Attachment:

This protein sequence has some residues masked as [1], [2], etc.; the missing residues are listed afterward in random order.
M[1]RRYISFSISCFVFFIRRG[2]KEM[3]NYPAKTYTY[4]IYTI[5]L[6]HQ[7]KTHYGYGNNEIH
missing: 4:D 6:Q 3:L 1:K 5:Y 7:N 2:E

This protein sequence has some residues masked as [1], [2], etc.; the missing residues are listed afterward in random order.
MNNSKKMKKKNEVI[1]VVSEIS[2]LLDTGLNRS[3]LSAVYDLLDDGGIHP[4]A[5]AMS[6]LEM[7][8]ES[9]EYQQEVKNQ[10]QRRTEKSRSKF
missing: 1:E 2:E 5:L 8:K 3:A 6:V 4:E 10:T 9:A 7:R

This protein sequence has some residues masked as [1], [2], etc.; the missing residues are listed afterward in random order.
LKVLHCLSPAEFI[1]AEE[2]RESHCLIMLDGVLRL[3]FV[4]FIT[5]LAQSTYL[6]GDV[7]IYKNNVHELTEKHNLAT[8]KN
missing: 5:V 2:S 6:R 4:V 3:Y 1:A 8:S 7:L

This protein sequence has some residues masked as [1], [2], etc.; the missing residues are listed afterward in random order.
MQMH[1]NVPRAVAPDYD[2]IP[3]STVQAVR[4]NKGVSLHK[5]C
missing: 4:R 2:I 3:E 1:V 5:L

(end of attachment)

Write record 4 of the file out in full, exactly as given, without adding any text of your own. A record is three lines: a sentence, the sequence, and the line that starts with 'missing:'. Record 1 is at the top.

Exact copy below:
This protein sequence has some residues masked as [1], [2], etc.; the missing residues are listed afterward in random order.
MQMH[1]NVPRAVAPDYD[2]IP[3]STVQAVR[4]NKGVSLHK[5]C
missing: 4:R 2:I 3:E 1:V 5:L